John has no patience with honest work and wants instant returns as though he is seeking attention not just from his family but from the law. First it is setting fire to various start-up businesses and homes for insurance money, a career that was probably cut short by the database of insurance companies. Then it is borrowing money for business ideas (a blue jean’s stretcher being one) and running away from the creditors. Under pressure John might have reasoned, why bother dealing with creditors when you can rob a bank, and then, why risk robbing other people’s money when you can print your own?

This film is a double family affair. Jennifer Vogel is writing about her family, and Penn is portraying Vogel’s father, with his own daughter Dylan Penn portraying Jennifer Vogel, and Hopper Penn (with a very minor role) portraying Nick Vogel. To get through twenty years of Jennifer’s life, Penn has to have three actresses playing Jennifer, so there are diminishing returns from casting Dylan particularly as she is wholesome looking to portray a drugged, hitch-hiking, rough sleeper a bit old (at 30) for the role.

And to get through twenty years the Butterworth’s script not only go back and forth in time but relies on narration that tells us exactly what the camera is showing us. They also rely on long “montage” passages (about a third of the film), often shot with lenses to indicate the past) that substitute for dramatisation. These frequent montage scenes, the narration and time jumping break up the power of the narrative and distance us from any emotional connection with the characters.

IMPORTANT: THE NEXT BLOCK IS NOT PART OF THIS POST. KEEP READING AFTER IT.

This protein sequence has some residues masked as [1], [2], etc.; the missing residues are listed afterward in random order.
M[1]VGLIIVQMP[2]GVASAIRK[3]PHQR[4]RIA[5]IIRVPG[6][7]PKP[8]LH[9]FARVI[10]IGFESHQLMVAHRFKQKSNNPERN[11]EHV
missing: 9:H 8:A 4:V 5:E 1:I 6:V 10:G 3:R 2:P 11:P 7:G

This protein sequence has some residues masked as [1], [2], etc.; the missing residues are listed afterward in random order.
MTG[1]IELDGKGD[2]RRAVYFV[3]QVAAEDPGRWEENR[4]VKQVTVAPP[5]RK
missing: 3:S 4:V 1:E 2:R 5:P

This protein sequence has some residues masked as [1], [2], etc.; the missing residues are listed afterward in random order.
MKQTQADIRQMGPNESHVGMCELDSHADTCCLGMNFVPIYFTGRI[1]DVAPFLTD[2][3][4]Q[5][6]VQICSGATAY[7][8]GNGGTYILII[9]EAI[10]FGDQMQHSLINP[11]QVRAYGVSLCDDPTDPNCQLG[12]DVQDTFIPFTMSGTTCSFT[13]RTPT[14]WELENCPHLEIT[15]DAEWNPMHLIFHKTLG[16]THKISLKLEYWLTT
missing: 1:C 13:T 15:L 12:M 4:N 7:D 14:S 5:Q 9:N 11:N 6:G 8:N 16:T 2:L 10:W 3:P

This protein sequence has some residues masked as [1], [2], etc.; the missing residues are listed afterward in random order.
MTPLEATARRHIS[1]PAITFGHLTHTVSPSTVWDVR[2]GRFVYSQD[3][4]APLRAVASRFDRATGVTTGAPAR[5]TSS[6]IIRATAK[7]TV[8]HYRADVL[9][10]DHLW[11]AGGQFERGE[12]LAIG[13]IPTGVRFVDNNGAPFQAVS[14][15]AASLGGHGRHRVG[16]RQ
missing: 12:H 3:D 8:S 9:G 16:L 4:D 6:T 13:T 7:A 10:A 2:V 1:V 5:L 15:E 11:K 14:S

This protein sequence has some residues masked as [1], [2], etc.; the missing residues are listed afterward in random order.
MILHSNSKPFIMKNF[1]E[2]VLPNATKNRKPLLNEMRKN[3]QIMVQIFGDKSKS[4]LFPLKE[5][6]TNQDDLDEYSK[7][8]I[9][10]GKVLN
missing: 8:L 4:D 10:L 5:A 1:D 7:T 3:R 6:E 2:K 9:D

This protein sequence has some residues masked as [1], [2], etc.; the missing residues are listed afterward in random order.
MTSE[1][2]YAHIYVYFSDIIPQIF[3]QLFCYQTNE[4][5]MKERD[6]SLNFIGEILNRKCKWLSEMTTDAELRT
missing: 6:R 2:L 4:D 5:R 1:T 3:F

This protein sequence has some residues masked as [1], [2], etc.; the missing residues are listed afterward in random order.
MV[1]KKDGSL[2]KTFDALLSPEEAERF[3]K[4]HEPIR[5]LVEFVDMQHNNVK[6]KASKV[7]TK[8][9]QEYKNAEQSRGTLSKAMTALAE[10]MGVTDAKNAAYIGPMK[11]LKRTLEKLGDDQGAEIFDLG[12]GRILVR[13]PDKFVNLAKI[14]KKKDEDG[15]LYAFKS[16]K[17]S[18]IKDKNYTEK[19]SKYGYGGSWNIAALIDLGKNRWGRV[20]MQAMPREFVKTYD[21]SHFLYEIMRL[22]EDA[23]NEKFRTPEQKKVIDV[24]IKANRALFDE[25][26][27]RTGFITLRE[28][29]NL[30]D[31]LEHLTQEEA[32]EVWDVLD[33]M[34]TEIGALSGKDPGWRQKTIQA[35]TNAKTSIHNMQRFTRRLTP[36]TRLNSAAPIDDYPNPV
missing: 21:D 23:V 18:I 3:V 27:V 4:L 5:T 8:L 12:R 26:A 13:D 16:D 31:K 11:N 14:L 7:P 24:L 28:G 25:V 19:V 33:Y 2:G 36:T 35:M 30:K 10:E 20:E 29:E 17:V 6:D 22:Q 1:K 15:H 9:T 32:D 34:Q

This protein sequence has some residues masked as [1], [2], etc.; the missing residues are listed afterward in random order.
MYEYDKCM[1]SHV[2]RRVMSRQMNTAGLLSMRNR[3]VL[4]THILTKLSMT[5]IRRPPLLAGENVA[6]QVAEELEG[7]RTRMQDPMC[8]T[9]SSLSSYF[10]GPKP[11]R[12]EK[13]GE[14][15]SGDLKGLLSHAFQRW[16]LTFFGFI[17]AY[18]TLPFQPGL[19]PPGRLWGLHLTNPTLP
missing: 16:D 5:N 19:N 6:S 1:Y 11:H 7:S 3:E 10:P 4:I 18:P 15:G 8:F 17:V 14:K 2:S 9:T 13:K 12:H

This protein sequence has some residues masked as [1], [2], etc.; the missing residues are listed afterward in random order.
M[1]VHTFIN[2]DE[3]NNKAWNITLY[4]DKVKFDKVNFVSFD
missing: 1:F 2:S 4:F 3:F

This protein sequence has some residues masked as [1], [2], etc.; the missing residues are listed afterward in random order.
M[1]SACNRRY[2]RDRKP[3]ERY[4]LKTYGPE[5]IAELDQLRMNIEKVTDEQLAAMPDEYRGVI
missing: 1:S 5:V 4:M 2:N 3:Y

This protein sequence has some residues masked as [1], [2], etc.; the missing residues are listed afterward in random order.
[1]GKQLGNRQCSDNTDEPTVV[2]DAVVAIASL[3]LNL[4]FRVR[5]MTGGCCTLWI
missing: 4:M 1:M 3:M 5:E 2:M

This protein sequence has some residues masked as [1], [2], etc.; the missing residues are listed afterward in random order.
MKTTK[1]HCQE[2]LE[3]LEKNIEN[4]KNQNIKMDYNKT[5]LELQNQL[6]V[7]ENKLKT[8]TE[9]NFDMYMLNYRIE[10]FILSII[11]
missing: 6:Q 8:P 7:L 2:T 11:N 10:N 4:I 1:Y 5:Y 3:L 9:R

When the dramatised scenes occur, they are so intense that they feel slotted in and superficial, as when Jennifer returns to her mother’s home (who has gone through AA and ditched the pervert boyfriend). There is almost instant forgiveness with no discussion about how Patty could ever accuse her daughter of being “ungrateful” to the man who almost raped her. Nick has no conversation with his long-absent sister.

You wonder, too, whether Jennifer is destined to follow in her father’s footsteps (at one point she suggests they smoke weed together rather than each guarding their own stashes) when she fabricates her application for a journalism course at the University of Minnesota. The kindly admissions’ officer is so impressed with her writing that he does not dismiss her, but you can’t but see future lawsuits flashing in his mind with a journalist who prints easily detectable lies on her application.

And then there’s Sean Penn, who seems to be showing off in the way the real John Vogel shows off to his impress his kids but you wonder if it’s intentional. John is such a larger-than-life character that you begin to ask whose story this is, and what it would look like if told from the self-deceiving John’s perspective. We meet, briefly, but long enough, John’s hillbilly mother, but have no idea why or how he became a masochist who sets himself up to be punished; and a lost soul who desperately needs stability but is incapable of holding onto anything.